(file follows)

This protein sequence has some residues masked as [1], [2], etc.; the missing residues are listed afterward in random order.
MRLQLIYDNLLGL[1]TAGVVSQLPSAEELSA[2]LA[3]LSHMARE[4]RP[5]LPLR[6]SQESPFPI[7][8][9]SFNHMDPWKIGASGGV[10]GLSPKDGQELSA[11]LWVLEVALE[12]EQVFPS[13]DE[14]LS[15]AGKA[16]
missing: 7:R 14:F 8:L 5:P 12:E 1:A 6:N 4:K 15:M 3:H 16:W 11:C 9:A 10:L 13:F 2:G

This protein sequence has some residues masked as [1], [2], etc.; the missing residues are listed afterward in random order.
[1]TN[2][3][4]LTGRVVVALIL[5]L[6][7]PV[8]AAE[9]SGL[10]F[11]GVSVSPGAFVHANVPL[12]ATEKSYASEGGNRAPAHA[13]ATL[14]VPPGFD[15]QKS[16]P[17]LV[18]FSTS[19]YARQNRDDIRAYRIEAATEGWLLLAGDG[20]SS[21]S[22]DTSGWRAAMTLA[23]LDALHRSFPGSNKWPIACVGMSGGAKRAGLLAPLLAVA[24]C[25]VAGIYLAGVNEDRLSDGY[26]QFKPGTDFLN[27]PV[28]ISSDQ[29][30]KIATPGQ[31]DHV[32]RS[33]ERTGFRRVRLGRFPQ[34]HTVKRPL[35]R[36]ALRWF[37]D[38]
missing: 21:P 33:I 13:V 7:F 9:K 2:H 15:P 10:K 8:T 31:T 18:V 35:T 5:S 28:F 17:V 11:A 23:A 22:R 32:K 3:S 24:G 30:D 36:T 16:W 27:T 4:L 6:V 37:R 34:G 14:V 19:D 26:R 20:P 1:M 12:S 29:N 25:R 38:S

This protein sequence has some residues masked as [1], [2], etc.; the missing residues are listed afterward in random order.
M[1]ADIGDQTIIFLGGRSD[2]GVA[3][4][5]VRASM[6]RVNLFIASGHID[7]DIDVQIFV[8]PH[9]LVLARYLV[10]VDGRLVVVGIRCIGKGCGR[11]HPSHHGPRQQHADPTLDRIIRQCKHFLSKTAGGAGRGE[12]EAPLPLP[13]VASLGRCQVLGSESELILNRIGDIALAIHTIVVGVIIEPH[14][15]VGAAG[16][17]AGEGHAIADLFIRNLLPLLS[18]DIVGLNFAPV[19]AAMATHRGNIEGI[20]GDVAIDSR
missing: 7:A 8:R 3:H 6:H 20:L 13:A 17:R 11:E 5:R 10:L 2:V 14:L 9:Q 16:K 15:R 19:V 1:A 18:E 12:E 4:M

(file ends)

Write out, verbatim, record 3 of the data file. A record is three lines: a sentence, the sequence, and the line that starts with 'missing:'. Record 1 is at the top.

This protein sequence has some residues masked as [1], [2], etc.; the missing residues are listed afterward in random order.
M[1]ADIGDQTIIFLGGRSD[2]GVA[3][4][5]VRASM[6]RVNLFIASGHID[7]DIDVQIFV[8]PH[9]LVLARYLV[10]VDGRLVVVGIRCIGKGCGR[11]HPSHHGPRQQHADPTLDRIIRQCKHFLSKTAGGAGRGE[12]EAPLPLP[13]VASLGRCQVLGSESELILNRIGDIALAIHTIVVGVIIEPH[14][15]VGAAG[16][17]AGEGHAIADLFIRNLLPLLS[18]DIVGLNFAPV[19]AAMATHRGNIEGI[20]GDVAIDSR
missing: 7:A 8:R 3:H 6:H 20:L 13:A 17:R 11:E 5:R 10:L 2:V 14:L 9:Q 16:K 15:R 19:V 1:A 18:E 12:E 4:M